oneself Is on the Job.
One is sometimes tempted to think
that the food of certain acquaintances
must be baled hay.
Having a steam yacht Is really-no
evldeuce of intelligence, but there cau
be no question that every Intelligent
person ought to bave one.
Beauty Is skin deep, and sometimes;
It Is a skin game too.
No sane man Is Impudent to bis boss
unless be has bis next job cinched.
If others could see us as we see our
selves perhaps they would embarrass
us so that we would be compelled to
change our views.
Pleasantly and quite at ease '
Ixjwn the stream of life w slide. .'
With the meadows and the woods i
Lying fair on either side.
As we view the shifting scene
And we hear the robins call 1
'We are quite inclined to say ' ,
it's a good world, after all.
There' are snags along the way.
Drifting wood and Moating ice.
And an eddy here and there
Just to give the journey spice
Anil come email excitement lend.
So the voyage will not pall, .
But we master them and say .'.
It's a good world, after alL
Sometimes there are toll and sweat.
Labored pulling at the oar.
Bringing as their sole reward
Aching bOnes and muscles sore.
But the rest that comes is swet.
The respite at evenfall. '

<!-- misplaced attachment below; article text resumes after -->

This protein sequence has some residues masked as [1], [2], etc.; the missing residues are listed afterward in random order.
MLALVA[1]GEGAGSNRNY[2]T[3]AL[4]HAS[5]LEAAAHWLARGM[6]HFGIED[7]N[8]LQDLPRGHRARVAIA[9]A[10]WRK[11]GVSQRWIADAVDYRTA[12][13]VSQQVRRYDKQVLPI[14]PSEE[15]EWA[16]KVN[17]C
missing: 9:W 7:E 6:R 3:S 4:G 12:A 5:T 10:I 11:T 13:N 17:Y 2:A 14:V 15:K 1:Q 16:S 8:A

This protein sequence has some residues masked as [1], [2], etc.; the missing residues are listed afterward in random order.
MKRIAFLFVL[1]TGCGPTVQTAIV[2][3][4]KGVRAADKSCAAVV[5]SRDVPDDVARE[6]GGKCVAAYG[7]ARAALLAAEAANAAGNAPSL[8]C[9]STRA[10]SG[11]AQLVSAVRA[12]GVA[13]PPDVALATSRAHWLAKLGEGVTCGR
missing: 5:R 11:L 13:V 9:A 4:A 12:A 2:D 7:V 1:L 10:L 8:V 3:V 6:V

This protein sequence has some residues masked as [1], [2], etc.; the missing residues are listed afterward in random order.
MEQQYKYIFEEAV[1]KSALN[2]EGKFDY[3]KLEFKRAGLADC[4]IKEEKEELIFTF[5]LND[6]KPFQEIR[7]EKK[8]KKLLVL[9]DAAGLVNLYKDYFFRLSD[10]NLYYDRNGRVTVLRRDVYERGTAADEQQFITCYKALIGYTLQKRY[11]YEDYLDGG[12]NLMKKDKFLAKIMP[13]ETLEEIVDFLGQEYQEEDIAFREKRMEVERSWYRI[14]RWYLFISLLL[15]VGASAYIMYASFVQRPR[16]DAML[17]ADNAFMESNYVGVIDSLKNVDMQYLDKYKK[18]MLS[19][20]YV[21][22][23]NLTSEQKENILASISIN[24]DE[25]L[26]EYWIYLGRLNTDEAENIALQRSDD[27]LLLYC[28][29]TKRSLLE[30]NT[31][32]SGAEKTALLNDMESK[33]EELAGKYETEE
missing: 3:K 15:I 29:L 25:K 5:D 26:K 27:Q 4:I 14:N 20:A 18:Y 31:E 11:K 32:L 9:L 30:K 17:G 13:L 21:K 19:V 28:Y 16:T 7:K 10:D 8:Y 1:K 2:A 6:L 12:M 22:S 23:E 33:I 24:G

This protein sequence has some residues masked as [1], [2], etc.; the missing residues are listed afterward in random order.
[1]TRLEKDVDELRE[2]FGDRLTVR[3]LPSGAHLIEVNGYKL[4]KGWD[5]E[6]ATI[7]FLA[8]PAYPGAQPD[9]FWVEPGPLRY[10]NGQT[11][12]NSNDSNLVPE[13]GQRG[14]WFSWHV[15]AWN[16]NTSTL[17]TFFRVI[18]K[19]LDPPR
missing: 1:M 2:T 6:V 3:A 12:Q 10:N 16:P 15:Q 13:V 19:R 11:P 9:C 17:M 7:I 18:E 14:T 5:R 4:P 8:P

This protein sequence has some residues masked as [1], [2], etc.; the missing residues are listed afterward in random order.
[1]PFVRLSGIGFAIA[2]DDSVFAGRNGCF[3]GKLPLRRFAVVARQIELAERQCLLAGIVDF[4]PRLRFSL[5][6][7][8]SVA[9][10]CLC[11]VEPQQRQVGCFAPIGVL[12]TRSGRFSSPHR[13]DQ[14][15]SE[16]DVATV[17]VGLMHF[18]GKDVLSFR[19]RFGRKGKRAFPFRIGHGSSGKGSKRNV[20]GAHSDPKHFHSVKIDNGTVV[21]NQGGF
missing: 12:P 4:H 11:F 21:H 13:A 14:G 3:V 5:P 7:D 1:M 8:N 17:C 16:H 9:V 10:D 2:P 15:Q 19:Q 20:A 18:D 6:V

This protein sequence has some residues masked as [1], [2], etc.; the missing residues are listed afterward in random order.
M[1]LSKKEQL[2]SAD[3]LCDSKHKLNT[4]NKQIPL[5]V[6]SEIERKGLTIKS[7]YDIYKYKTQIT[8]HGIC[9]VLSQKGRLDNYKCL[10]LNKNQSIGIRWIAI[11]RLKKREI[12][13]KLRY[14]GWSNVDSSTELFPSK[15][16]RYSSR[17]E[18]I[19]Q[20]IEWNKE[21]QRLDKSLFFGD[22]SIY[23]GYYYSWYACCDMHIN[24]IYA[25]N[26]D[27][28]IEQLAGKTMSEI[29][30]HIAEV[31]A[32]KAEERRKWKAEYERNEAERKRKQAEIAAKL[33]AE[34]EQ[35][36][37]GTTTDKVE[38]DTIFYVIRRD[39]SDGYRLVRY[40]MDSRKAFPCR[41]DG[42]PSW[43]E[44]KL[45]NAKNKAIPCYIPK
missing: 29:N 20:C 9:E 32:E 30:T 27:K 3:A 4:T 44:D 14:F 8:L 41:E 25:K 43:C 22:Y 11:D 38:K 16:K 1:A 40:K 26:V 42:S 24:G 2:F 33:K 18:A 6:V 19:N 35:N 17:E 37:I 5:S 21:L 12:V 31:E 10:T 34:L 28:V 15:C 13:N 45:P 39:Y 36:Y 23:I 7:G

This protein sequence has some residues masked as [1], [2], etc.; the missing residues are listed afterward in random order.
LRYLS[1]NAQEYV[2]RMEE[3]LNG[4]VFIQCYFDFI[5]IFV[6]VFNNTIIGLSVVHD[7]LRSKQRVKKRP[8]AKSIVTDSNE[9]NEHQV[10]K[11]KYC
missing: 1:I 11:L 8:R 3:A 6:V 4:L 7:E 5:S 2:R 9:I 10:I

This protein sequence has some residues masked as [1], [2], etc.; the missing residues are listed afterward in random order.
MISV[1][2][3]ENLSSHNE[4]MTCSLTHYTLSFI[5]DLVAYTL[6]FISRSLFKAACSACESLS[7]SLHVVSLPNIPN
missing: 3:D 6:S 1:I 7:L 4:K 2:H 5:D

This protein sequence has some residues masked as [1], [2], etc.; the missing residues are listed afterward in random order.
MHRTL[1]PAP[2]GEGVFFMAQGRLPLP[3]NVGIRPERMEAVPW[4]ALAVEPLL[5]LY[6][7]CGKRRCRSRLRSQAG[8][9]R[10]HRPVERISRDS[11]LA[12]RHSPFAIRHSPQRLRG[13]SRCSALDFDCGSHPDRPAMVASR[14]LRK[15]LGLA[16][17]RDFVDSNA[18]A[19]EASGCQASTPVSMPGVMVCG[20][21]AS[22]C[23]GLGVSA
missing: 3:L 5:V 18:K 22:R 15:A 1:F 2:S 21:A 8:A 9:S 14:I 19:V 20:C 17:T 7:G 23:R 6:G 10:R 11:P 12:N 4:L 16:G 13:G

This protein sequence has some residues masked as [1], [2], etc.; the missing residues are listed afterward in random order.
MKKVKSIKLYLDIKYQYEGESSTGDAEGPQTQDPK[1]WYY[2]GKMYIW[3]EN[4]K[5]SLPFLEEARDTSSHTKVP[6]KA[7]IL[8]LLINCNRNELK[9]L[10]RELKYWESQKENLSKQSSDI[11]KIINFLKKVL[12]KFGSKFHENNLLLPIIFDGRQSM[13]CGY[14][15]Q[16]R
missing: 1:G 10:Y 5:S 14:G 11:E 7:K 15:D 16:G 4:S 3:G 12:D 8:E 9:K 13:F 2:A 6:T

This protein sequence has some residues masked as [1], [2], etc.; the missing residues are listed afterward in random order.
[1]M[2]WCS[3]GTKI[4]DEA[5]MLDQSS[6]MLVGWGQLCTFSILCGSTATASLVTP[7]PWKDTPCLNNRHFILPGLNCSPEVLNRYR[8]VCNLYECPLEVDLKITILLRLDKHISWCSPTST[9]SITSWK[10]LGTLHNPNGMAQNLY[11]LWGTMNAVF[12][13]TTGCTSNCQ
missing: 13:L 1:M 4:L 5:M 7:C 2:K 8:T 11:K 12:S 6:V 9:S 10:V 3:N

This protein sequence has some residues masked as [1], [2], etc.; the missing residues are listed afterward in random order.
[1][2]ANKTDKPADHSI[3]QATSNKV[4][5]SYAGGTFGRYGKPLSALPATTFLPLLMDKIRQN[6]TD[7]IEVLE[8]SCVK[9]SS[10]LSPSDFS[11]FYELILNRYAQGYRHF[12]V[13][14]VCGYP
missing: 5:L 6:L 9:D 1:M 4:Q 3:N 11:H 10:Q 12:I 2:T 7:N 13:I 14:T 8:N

And we fold our arms and say
It's a good world, after all.
Bo In sunshine and in shade
Slowly down the stream we float, '
Toiling for a space and then
Listening to the wild bird's note.
Drifting through the balmy spring,
Summer'u suns and mellow fall.
And we close our eyes and say -
It's a good world, after all.'
Cured. . ,
Mr. Johnson Is different from other
"In what way?"
"He dtesn't believe be would be
success on the stage." i
"That Is strange."
"No; be has tried it."
Jones Old Oilricb bought an auto
Brown Take him long to learn? '
Jones Yes: one month to run the
machine and two months to pronounce
the word "chauffeur" properly.
Any On Would
"Can't you find a place for him la
"I am afraid not."
"Is there nothing he can do?"
"WelL be might make a congressr
man. . . '
How He Knew.
"She Is a beautiful girl."
"Didn't know you ever met the fam
'Oh, yes; looked them uo In Dun's
and Bradstreet's. t
"Why so glum?"
"The doctor ordered me not to
"What are you going to do about itf
The More You Beat 'Em.
"I don't think Charlie really loves
me," said the young wife.
"Why?" said her confidant
"He never - has made me feel bad
Don't purchase Iter
a soda red, .
A sundae or a
Just buy- your girl
: a loaf tf bread
And see bow she
Didn't Have It .
"He ' doesn't know enough to come
ta when It rains." v,v v
. "I notice be knows enough to twtpa
"What are you looking fori
"Next house, then."